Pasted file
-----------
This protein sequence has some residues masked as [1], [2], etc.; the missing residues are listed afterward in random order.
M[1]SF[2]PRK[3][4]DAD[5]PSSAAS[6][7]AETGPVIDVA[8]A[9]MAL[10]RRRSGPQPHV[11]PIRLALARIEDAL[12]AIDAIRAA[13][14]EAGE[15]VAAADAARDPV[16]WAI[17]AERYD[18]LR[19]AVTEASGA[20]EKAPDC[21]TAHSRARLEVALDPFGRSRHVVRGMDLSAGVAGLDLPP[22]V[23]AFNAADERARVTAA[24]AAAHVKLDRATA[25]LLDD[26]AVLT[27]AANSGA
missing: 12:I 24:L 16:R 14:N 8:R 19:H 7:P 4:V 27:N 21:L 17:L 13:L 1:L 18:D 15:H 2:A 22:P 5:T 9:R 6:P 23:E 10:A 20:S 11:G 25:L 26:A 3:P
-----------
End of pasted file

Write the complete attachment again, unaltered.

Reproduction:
This protein sequence has some residues masked as [1], [2], etc.; the missing residues are listed afterward in random order.
M[1]SF[2]PRK[3][4]DAD[5]PSSAAS[6][7]AETGPVIDVA[8]A[9]MAL[10]RRRSGPQPHV[11]PIRLALARIEDAL[12]AIDAIRAA[13][14]EAGE[15]VAAADAARDPV[16]WAI[17]AERYD[18]LR[19]AVTEASGA[20]EKAPDC[21]TAHSRARLEVALDPFGRSRHVVRGMDLSAGVAGLDLPP[22]V[23]AFNAADERARVTAA[24]AAAHVKLDRATA[25]LLDD[26]AVLT[27]AANSGA
missing: 12:I 24:L 16:R 14:N 8:R 19:H 7:P 4:V 27:N 21:L 17:L 13:L 1:L 18:D 15:H 2:A 22:P 5:T 9:R 6:P 23:E 10:A 20:S 11:G 25:L 26:A 3:P